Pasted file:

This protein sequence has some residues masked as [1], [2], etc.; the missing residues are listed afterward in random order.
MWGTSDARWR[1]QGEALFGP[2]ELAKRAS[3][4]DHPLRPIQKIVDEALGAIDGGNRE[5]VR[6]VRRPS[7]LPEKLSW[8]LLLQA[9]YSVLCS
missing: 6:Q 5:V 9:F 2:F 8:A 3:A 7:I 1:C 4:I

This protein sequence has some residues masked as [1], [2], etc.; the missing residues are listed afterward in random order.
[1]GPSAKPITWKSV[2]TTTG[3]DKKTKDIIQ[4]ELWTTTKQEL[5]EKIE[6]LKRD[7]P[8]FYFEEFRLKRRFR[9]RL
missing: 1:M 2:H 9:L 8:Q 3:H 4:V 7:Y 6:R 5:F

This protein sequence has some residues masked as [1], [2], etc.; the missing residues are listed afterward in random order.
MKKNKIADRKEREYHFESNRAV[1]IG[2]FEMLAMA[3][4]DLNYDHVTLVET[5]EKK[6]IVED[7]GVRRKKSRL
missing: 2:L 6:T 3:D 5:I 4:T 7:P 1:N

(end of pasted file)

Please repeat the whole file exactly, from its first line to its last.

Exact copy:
This protein sequence has some residues masked as [1], [2], etc.; the missing residues are listed afterward in random order.
MWGTSDARWR[1]QGEALFGP[2]ELAKRAS[3][4]DHPLRPIQKIVDEALGAIDGGNRE[5]VR[6]VRRPS[7]LPEKLSW[8]LLLQA[9]YSVLCS
missing: 6:Q 5:V 9:F 2:F 8:A 3:A 7:I 1:C 4:I

This protein sequence has some residues masked as [1], [2], etc.; the missing residues are listed afterward in random order.
[1]GPSAKPITWKSV[2]TTTG[3]DKKTKDIIQ[4]ELWTTTKQEL[5]EKIE[6]LKRD[7]P[8]FYFEEFRLKRRFR[9]RL
missing: 1:M 2:H 9:L 8:Q 3:H 4:V 7:Y 6:R 5:F

This protein sequence has some residues masked as [1], [2], etc.; the missing residues are listed afterward in random order.
MKKNKIADRKEREYHFESNRAV[1]IG[2]FEMLAMA[3][4]DLNYDHVTLVET[5]EKK[6]IVED[7]GVRRKKSRL
missing: 2:L 6:T 3:D 5:I 4:T 7:P 1:N